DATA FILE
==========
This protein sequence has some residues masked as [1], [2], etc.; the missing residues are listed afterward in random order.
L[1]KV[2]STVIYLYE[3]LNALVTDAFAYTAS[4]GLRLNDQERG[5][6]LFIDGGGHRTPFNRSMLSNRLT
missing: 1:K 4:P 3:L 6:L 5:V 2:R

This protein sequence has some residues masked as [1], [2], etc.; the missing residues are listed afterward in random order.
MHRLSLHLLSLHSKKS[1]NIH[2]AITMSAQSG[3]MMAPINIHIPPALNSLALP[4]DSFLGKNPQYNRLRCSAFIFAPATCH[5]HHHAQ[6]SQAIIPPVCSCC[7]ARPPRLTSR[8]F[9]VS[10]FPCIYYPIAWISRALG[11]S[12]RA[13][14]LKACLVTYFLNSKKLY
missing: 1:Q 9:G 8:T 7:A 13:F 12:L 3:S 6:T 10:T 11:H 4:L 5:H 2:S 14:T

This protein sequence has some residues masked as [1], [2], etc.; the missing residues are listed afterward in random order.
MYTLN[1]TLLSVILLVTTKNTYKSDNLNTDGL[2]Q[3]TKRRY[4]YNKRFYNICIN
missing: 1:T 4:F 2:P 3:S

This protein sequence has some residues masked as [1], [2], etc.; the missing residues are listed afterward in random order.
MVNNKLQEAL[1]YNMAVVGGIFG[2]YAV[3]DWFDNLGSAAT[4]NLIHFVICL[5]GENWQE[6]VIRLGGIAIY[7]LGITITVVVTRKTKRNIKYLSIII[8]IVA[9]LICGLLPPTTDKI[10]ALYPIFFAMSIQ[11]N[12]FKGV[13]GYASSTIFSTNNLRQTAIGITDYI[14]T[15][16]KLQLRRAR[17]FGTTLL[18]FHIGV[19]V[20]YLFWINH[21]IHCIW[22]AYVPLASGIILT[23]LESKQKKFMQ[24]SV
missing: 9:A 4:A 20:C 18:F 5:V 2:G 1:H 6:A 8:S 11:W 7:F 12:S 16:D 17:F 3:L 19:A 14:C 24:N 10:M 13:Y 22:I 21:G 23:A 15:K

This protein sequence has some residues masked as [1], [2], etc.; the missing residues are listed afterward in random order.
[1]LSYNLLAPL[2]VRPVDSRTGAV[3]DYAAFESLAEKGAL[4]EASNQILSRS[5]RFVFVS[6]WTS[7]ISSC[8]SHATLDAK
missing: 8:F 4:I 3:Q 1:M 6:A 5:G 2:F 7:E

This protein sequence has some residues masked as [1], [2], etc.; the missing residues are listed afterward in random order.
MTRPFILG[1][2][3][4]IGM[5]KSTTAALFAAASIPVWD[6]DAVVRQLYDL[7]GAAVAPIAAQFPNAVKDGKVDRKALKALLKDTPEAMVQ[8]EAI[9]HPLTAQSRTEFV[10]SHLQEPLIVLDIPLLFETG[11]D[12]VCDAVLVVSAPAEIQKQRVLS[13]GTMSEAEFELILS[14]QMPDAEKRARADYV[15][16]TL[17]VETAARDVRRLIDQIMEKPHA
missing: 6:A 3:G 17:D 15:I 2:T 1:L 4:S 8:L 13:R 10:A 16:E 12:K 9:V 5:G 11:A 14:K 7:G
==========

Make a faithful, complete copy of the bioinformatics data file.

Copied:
This protein sequence has some residues masked as [1], [2], etc.; the missing residues are listed afterward in random order.
L[1]KV[2]STVIYLYE[3]LNALVTDAFAYTAS[4]GLRLNDQERG[5][6]LFIDGGGHRTPFNRSMLSNRLT
missing: 1:K 4:P 3:L 6:L 5:V 2:R

This protein sequence has some residues masked as [1], [2], etc.; the missing residues are listed afterward in random order.
MHRLSLHLLSLHSKKS[1]NIH[2]AITMSAQSG[3]MMAPINIHIPPALNSLALP[4]DSFLGKNPQYNRLRCSAFIFAPATCH[5]HHHAQ[6]SQAIIPPVCSCC[7]ARPPRLTSR[8]F[9]VS[10]FPCIYYPIAWISRALG[11]S[12]RA[13][14]LKACLVTYFLNSKKLY
missing: 1:Q 9:G 8:T 7:A 13:F 12:L 3:S 6:T 10:T 11:H 4:L 5:H 2:S 14:T

This protein sequence has some residues masked as [1], [2], etc.; the missing residues are listed afterward in random order.
MYTLN[1]TLLSVILLVTTKNTYKSDNLNTDGL[2]Q[3]TKRRY[4]YNKRFYNICIN
missing: 1:T 4:F 2:P 3:S

This protein sequence has some residues masked as [1], [2], etc.; the missing residues are listed afterward in random order.
MVNNKLQEAL[1]YNMAVVGGIFG[2]YAV[3]DWFDNLGSAAT[4]NLIHFVICL[5]GENWQE[6]VIRLGGIAIY[7]LGITITVVVTRKTKRNIKYLSIII[8]IVA[9]LICGLLPPTTDKI[10]ALYPIFFAMSIQ[11]N[12]FKGV[13]GYASSTIFSTNNLRQTAIGITDYI[14]T[15][16]KLQLRRAR[17]FGTTLL[18]FHIGV[19]V[20]YLFWINH[21]IHCIW[22]AYVPLASGIILT[23]LESKQKKFMQ[24]SV
missing: 9:A 4:A 20:C 18:F 5:V 2:G 1:H 6:A 8:S 11:W 7:F 12:S 16:D 17:F 3:L 19:A 14:C 24:N 10:M 13:Y 22:I 21:G 23:A 15:K

This protein sequence has some residues masked as [1], [2], etc.; the missing residues are listed afterward in random order.
[1]LSYNLLAPL[2]VRPVDSRTGAV[3]DYAAFESLAEKGAL[4]EASNQILSRS[5]RFVFVS[6]WTS[7]ISSC[8]SHATLDAK
missing: 8:F 4:I 3:Q 1:M 6:A 5:G 2:F 7:E

This protein sequence has some residues masked as [1], [2], etc.; the missing residues are listed afterward in random order.
MTRPFILG[1][2][3][4]IGM[5]KSTTAALFAAASIPVWD[6]DAVVRQLYDL[7]GAAVAPIAAQFPNAVKDGKVDRKALKALLKDTPEAMVQ[8]EAI[9]HPLTAQSRTEFV[10]SHLQEPLIVLDIPLLFETG[11]D[12]VCDAVLVVSAPAEIQKQRVLS[13]GTMSEAEFELILS[14]QMPDAEKRARADYV[15][16]TL[17]VETAARDVRRLIDQIMEKPHA
missing: 6:A 3:G 17:D 15:I 2:T 1:L 4:S 8:L 13:R 10:A 16:E 12:K 9:V 5:G 11:A 14:K 7:G